|Born||14 March 1769|
|Died||18 December 1851 (aged 82)|
Henry Crowe (14 March 1769 - 18 December 1851) was an English vicar and early animal rights writer.
Crowe was born at Stoke Ferry. He was a Fellow of Clare College (1793-1800) and obtained his M.A. in 1794. Crowe was ordained deacon on 5 December 1791 and priest on 26 May 1793. He was vicar of Buckingham (1810-1851).
Crowe was the author of the book Zoophilos, published in 1819. It was an early work supportive of animal welfare and criticised the mistreatment of animals such as bullbaiting, cockfighting, and bearbaiting. He also criticised methods of animal slaughter and types of animal experimentation and testing. Crowe opposed vivisection and his book contains the chapter, On Cruelty in philosophical researches which compares vivisectional cruelties to the inquisition. He was an opponent of field sports, especially hunting.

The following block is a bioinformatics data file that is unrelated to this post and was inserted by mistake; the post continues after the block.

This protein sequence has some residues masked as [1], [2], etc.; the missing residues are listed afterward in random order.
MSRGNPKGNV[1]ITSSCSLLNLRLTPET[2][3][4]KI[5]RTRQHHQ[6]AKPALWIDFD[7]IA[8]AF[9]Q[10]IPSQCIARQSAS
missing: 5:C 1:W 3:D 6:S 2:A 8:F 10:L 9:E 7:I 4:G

There were positive reviews of Crowe's book published in The Gentleman's Magazine (1819) and The Monthly Review (1820).
Crowe died at Hatton Garden in 1851, age 82.